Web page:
RESULTS: Weight loss was greater for women in the Atkins diet group compared with the other diet groups at 12 months, and mean 12-month weight loss was significantly different between the Atkins and Zone diets. Weight loss was not statistically different among the Zone, LEARN, and Ornish groups. At 12 months, secondary outcomes for the Atkins group were comparable with or more favorable than the other diet groups.”
CONCLUSIONS: Premenopausal overweight and obese women assigned to follow the Atkins diet, which had the lowest carb intake, lost more weight at 12 months than women assigned to follow the Zone diet and had experienced comparable or more favorable metabolic effects than those assigned to the Zone, Ornish, or LEARN diets…”
So, just to be perfectly clear, non-diabetic, premenopausal overweight and obese women who ate the diet with the lowest carbohydrate intake lost the most weight and had the best improvement in related risk factors.
The low-carb diet DID help “fat people without insulin resistance,” and by a large margin. After 12 months, the Atkins cohort actually lost 3 times as much weight at the Zone cohort and twice as much as the average Ornish and LEARN dieter and had “comparable or more favorable metabolic effects” than those on the Zone, Ornish, or LEARN diets.
I’m sorry to have to come down so hard on this point, but it must be made clear to all my readers that low-carb diets DO WORK (for the vast majority of people, if I have to hedge). If you haven’t given it an honest try, you really should.

Tuesday, November 26, 2019

Retrospective #283: TC/HDL, TG/HDL and Triglycerides

Retrospective #281 dealt with HDL cholesterol (HDL-C) and triglycerides (TG). Retrospective #282 took a look at Total Cholesterol (TC), LDL cholesterol (LDL-C) and statin therapy. Now, I will tie them all together and discuss ratios and some recent thinking about using the triglyceride to HDL ratio, and triglycerides alone, to predict CVD risk.
The “lipid” (cholesterol + triglycerides) panel on a typical lab report includes a Total Cholesterol to HDL (TC/HDL) ratio. The standard reference range is <5.0. So, if your TC is 200mg/dL, the limit under which your doctor wants your TC to be, and your HDL is 40mg/dL, the level above which your doctor wants it to be, then your ratio would be 200/40 = 5.0.
Now, since most people’s TC is about 200 or a little higher, and most people who eat a Standard American or “Western” diet will have an HDL hovering around 40, according to this standard most of the population is at risk of Cardio Vascular Disease (CVD). So, what’s a doctor to do? Prescribe a statin, of course! Because a statin, by lowering LDL cholesterol will thus lower Total Cholesterol. Remember the Friedewald formula: TC = HDL + LDL + TG/5.
However, since LDL is not assayed in the typical inexpensive lipid panel lab test, in reality the formula is “transposed” to calculate LDL from the other values which are assayed. So, LDL is calculated as LDL = TC – HDL – TG/5. However, as the math wizards among you will grasp, in the original form, TC = HDL + LDL +TG/5, your TC could be over 200 if any of the components (LDL, HDL or TG/5) was high since TC is the sum of these factors. So, Total Cholesterol is a worthless number. Nevertheless, when you take a statin, Total Cholesterol will get lower, as statins will lower calculated LDL.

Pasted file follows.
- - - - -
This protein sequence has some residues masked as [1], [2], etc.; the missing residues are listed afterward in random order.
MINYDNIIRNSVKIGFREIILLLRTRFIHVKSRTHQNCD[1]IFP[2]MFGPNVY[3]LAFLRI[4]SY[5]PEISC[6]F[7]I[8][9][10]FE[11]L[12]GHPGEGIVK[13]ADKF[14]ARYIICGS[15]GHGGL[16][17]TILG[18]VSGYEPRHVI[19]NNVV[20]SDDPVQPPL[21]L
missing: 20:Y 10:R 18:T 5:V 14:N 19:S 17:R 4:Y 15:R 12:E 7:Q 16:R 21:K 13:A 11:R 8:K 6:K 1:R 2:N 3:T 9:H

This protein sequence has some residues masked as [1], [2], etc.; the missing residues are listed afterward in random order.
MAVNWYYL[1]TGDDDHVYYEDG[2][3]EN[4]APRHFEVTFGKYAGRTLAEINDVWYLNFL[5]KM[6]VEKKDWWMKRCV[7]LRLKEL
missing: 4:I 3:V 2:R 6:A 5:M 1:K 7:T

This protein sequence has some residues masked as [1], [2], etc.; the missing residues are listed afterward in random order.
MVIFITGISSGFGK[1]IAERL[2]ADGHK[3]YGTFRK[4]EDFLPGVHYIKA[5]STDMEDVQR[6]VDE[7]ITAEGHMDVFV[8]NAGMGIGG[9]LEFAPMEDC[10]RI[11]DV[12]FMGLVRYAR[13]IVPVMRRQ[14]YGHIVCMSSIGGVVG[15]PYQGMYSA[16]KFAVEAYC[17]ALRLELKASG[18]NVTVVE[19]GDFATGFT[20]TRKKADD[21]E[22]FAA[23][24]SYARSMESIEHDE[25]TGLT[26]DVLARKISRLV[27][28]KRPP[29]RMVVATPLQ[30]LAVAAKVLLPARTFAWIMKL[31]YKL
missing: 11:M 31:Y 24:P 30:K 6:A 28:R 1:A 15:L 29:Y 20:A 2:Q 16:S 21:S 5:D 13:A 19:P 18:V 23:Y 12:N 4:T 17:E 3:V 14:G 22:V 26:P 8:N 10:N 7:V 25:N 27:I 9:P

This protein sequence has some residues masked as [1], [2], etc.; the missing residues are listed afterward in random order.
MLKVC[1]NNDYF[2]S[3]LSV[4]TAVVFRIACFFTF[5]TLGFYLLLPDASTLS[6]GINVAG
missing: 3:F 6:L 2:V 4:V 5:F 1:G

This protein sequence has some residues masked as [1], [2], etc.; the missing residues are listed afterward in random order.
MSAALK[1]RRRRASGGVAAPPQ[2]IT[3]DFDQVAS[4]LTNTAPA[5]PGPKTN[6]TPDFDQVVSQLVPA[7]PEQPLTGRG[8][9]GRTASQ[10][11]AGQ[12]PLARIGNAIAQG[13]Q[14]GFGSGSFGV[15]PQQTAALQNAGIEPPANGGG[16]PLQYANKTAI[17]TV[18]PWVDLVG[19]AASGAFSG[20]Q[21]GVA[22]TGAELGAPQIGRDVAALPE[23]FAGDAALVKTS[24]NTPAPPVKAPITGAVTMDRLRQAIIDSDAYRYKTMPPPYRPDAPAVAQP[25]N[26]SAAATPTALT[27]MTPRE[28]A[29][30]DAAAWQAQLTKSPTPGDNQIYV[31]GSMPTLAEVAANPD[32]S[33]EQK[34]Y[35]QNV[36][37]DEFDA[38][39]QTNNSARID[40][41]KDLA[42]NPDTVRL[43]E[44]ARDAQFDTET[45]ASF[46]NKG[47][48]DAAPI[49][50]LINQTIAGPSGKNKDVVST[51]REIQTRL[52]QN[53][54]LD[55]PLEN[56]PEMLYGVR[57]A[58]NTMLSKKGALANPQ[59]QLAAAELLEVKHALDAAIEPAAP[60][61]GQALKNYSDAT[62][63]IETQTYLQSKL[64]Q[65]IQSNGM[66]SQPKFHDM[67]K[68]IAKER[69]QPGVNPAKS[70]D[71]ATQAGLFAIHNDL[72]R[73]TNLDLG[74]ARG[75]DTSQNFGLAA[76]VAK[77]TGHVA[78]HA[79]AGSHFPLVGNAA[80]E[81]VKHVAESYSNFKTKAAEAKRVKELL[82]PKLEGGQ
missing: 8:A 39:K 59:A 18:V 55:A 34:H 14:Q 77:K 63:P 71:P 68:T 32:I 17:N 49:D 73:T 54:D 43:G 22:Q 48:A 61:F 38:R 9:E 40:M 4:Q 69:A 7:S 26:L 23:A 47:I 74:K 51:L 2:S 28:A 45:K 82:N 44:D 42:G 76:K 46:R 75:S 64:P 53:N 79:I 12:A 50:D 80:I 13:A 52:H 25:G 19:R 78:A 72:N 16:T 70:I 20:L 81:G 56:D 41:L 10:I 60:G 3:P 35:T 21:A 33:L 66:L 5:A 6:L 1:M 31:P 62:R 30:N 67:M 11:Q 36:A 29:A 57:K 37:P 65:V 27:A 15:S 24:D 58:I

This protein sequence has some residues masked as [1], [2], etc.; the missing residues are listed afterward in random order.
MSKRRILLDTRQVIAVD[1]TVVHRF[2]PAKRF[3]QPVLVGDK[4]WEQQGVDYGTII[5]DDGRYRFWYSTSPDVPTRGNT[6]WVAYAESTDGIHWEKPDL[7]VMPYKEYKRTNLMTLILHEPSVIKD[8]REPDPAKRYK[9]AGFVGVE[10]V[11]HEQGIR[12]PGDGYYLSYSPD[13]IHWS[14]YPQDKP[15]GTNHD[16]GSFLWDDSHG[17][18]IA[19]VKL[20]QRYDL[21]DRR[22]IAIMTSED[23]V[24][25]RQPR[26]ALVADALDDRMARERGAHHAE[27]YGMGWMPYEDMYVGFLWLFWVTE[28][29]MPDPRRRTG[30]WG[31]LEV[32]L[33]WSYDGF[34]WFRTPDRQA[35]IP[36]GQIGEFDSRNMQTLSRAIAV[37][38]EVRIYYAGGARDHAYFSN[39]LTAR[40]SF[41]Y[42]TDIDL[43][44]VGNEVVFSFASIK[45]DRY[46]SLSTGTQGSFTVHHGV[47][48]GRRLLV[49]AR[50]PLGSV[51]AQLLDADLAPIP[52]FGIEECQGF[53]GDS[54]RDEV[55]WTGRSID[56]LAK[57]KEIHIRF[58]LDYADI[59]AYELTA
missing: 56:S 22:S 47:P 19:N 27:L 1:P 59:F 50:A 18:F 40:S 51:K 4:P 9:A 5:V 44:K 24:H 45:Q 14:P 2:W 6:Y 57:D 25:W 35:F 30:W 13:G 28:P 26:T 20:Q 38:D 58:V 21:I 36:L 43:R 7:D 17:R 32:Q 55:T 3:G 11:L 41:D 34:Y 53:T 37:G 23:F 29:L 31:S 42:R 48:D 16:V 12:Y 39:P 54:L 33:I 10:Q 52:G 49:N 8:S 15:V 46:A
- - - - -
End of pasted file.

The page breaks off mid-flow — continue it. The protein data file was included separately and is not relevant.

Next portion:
As a consequence, if your TC goes lower and your HDL stays the same, your ratio will go lower. For example, a TC of 120 (vs. 200) with an HDL of 40 produces a ratio of 3.0. (120/40 = 3.0). VoilĂ ! Your doctor will tell you that your risk of CVD is now much lower than if your ratio is 5.0, like most people who continue to eat a Western diet but who do not take a statin. If you believe this, I have a bridge to sell you. (Brooklyn Bridge, for those unfamiliar with the old joke.)
But what’s a person to do if taking a statin is not the panacea it’s all trumped up to be? Evidence suggests that “…the strongest predictor of a heart attack” is a different ratio: triglycerides to HDL, or TG/HDL. I wrote about this ratio in Retrospective #27. In #27 I said, “Using this new gold standard, a TG/HDL ≤ 1.0 is considered ideal, a ratio of ≤2.0 is good, a ratio of 4.0 is considered high.” Figure #6 tracks my personal TC/HDL and TG/HDL ratios from 1980 to 2014.
The CONCLUSION in the reference cited in #27 above was: “Elevation in the ratio of TG to HDL-C was the single most powerful predictor of extensive coronary heart disease among all the lipid variables examined.” The full text of the Clinics paper can be seen at Pub Med Central, the U. S. National Library of Medicine, National Institutes of Health. Note that both my TC/HDL and TG/HDL ratios were “borderline bad” until I started eating Very Low Carb in 2002. After, my TG/HDL dropped sharply to “low risk” (≤1.0) in 11/07, and has remained “ideal” ever since.
Now, the latest thinking – this is cutting edge (2014) science folks – is that triglycerides (TGs) alone may be the most reliable risk factor for CVD. So, I plotted another graph charting just my triglycerides.
A cursory glance tells the reader that my TGs averaged about 150 (once again: “borderline”) until I started Atkins Induction (20g of carbs a day) in September 2002. Then, when I started on Bernstein (30g of carbs a day) in September 2006, they fell again. But when I started to supplement with fish oil, and then to eat a can of sardines for lunch almost every day, they plummeted to 21 and have averaged about 50 ever since.